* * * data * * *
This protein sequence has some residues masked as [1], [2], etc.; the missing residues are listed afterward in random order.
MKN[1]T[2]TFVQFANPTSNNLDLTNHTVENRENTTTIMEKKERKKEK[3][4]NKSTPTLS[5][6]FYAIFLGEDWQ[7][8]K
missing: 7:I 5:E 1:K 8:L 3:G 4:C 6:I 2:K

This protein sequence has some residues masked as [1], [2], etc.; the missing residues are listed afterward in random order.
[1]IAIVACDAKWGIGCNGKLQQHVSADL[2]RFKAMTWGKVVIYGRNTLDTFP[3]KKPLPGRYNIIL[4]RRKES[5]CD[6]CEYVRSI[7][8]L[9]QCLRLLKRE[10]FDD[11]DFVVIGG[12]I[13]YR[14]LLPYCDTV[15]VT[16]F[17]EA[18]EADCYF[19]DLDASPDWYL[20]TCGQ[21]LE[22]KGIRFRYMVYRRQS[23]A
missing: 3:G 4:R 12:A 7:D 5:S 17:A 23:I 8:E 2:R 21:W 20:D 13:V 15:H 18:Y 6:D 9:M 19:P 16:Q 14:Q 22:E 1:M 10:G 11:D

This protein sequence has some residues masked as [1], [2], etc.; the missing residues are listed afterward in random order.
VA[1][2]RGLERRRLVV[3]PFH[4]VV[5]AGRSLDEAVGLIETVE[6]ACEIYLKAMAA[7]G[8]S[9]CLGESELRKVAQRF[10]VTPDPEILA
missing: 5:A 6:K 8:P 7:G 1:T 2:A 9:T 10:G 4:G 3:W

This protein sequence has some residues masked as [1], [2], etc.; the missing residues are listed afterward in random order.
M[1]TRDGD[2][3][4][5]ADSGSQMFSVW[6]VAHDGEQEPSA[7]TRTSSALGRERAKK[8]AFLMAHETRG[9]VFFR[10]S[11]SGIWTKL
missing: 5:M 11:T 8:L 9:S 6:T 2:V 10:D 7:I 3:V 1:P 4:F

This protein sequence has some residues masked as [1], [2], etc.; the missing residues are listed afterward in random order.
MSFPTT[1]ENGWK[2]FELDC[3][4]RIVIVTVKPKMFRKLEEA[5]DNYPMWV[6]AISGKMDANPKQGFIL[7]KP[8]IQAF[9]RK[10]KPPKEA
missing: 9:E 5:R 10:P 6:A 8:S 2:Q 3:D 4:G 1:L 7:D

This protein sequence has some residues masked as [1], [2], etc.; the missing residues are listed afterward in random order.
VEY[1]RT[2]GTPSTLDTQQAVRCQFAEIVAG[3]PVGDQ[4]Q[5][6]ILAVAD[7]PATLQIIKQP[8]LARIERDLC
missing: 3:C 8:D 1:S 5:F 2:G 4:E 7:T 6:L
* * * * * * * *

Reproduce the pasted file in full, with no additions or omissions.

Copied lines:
This protein sequence has some residues masked as [1], [2], etc.; the missing residues are listed afterward in random order.
MKN[1]T[2]TFVQFANPTSNNLDLTNHTVENRENTTTIMEKKERKKEK[3][4]NKSTPTLS[5][6]FYAIFLGEDWQ[7][8]K
missing: 7:I 5:E 1:K 8:L 3:G 4:C 6:I 2:K

This protein sequence has some residues masked as [1], [2], etc.; the missing residues are listed afterward in random order.
[1]IAIVACDAKWGIGCNGKLQQHVSADL[2]RFKAMTWGKVVIYGRNTLDTFP[3]KKPLPGRYNIIL[4]RRKES[5]CD[6]CEYVRSI[7][8]L[9]QCLRLLKRE[10]FDD[11]DFVVIGG[12]I[13]YR[14]LLPYCDTV[15]VT[16]F[17]EA[18]EADCYF[19]DLDASPDWYL[20]TCGQ[21]LE[22]KGIRFRYMVYRRQS[23]A
missing: 3:G 4:R 12:A 7:D 5:S 17:A 23:I 8:E 2:R 21:W 20:D 13:V 15:H 18:Y 6:D 9:M 19:P 16:Q 14:Q 22:E 1:M 10:G 11:D

This protein sequence has some residues masked as [1], [2], etc.; the missing residues are listed afterward in random order.
VA[1][2]RGLERRRLVV[3]PFH[4]VV[5]AGRSLDEAVGLIETVE[6]ACEIYLKAMAA[7]G[8]S[9]CLGESELRKVAQRF[10]VTPDPEILA
missing: 5:A 6:K 8:P 7:G 1:T 2:A 9:T 10:G 4:G 3:W

This protein sequence has some residues masked as [1], [2], etc.; the missing residues are listed afterward in random order.
M[1]TRDGD[2][3][4][5]ADSGSQMFSVW[6]VAHDGEQEPSA[7]TRTSSALGRERAKK[8]AFLMAHETRG[9]VFFR[10]S[11]SGIWTKL
missing: 5:M 11:T 8:L 9:S 6:T 2:V 10:D 7:I 3:V 1:P 4:F

This protein sequence has some residues masked as [1], [2], etc.; the missing residues are listed afterward in random order.
MSFPTT[1]ENGWK[2]FELDC[3][4]RIVIVTVKPKMFRKLEEA[5]DNYPMWV[6]AISGKMDANPKQGFIL[7]KP[8]IQAF[9]RK[10]KPPKEA
missing: 9:E 5:R 10:P 6:A 8:S 2:Q 3:D 4:G 1:L 7:D

This protein sequence has some residues masked as [1], [2], etc.; the missing residues are listed afterward in random order.
VEY[1]RT[2]GTPSTLDTQQAVRCQFAEIVAG[3]PVGDQ[4]Q[5][6]ILAVAD[7]PATLQIIKQP[8]LARIERDLC
missing: 3:C 8:D 1:S 5:F 2:G 4:E 7:T 6:L